Once Upon a Time…in Hollywood

There are any number of stars from the late 1950s who saw their careers fade by the middle of the 1960s;

Tab Hunter and Troy Donahue are but two who come to mind. Quentin Tarantino’s romanticized, endlessly entertaining cinematic bon-bon/buddy film Once Upon a Time…in Hollywood isn’t about them, but Leonardo DiCaprio’s fictional protagonist Rick Dalton could be a blood brother. DiCaprio’s Rick Dalton, a former television western star, is feeling displaced and underused in the Hollywood of August 1969, reduced to playing the guest star villains on shows like The FBI and Bonanza to maintain his Hollywood lifestyle—which includes owning a house that is right next door to director Roman Polanski and his wife, the lovely Sharon Tate (Margot Robbie). Dalton’s best friend/ man Friday is his former stunt man Cliff (Brad Pitt), and they remain loyal to each other in a town where friendships can turn on a dime. In fact, the best thing (among many attributes) about the film is the easy camaraderie between DiCaprio’s Dalton and Pitt’s Cliff, as they both try to figure where their place is in a town which seems to be slowly overrun by hippies (did I mention Charlie Manson and his followers are in town…?)

This being a Tarantino film, there is room for clever banter and occasionally insightful dialogue; there are also the plot digressions which pull you out of the action but result in a greater understanding of character (I specifically cite the interlude where Cliff gets into an amusing altercation with Mike Moh’s Bruce Lee—it reinforces Cliff’s strength and skill and also suggests why he is currently a former stuntman.). Time and again, Tarantino impresses: the sequence where Robbie’s Tate goes to a Hollywood theater to watch herself in The Wrecking Crew, impressing the theater workers and soaking in audience reaction; Cliff’s pick up of a Manson acolyte (Margaret Qualley), followed by a trip to the Spahn Ranch, where Manson’s followers claim the ranch owner is fine. Cliff can’t help but investigate, and the tension of the scene is masterfully handled by writer/director Tarantino. There is also a beautifully crafted section where DiCaprio is shooting his guest villain role for Lancer (featuring the late Luke Perry). Included among the scenes of shooting (and sometimes blowing) his scene is DiCaprio’s tender interaction with a child actress on the set. He’s reading a book about a bronco buster past his prime…which resonates with Dalton and his current insecurity; the relatively innocent but wise actress (calling herself act-or) expresses interest and the ensuing scene contains some of the most understated, moving work in Tarantino’s career.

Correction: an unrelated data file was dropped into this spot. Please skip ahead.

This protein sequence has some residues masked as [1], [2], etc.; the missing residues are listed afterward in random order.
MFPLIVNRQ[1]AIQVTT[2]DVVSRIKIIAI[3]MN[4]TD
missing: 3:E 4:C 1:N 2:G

I could go on about this film, and if you have any memories Hollywood in the late 1960s, complete with the iconic television shows, movies, stars, the cars, the hairstyles, Sunset Boulevard, it should come as no surprise that Tarantino effortlessly recreates not only the glamour but the seedy side. It should also surprise no one that though fiction and fact intersect here, that Tarantino does not rely on history for his denouement. What seems to polarize viewers (and reviewers) is the last twenty minutes. I won’t tell you what happens—all I can say is that in the context of Once Upon a Time…(and the title) it really works, complete with what might be a perfect coda.

Mike Peros
Author: Mike Peros

Mike Peros is an author whose new book, JOSE FERRER: SUCCESS AND SURVIVAL, the first biography of the Oscar and Tony-winning actor, has just been published by the University Press of Mississippi, while his previous book, DAN DURYEA: HEEL WITH A HEART is now available in paperback.